William Barclay Parsons (CC 1879, Mines 1882) is best remembered as the
chief engineer for the Rapid Transit System of New York, opened in 1904.
However, he was also a great collector of books and prints. After his death, his
family presented his book collection to The New York Public Library, but his
collection of some 235 transportation prints came to Columbia. The collection
includes prints dating from 1820 to 1880, covering primarily railroad
transportation in Europe and the United States.
General Parsons purchased this watercolor of the legendary locomotive,
originally named the "Pride of Newcastle," at the American Art Association sale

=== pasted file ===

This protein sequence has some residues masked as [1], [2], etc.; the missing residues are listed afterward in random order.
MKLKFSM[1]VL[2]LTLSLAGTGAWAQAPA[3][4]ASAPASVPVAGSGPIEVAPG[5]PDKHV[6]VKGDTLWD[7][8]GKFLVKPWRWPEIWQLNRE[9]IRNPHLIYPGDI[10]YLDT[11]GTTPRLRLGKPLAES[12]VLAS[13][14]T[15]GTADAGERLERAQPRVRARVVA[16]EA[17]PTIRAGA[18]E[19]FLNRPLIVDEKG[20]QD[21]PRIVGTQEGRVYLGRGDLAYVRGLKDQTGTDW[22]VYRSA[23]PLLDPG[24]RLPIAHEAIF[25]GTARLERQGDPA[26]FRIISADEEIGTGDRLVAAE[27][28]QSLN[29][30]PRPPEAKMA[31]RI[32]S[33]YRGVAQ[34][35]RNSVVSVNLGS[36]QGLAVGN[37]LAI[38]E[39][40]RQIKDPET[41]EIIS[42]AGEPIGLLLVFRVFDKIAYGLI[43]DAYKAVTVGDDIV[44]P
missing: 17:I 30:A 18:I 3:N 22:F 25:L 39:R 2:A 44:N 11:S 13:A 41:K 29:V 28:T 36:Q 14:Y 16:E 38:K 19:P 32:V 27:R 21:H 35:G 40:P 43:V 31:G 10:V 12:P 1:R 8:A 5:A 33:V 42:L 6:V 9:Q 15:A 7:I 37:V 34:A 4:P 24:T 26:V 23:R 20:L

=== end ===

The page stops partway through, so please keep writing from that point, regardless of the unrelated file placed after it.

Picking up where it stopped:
(December 18, 1930) of the collection of Cornelius Michaelsen, who had purchased
it in London. "America" was built by the firm of Robert Stephenson and Company,
and was similar to the firm's "Rocket" built for the Liverpool &
Manchester Railway that won the Rainhill locomotive trails in 1829. The fate of
the "America" remains a mystery. It may have exploded on July 26, 1829 during
its maiden run near Honesdale, Pennsylvania. If so, it would have been the first
commercial steam locomotive to run in the United States. Its sister locomotive,
the "Stourbridge Lion," made its first run successfully on August 8, 1829.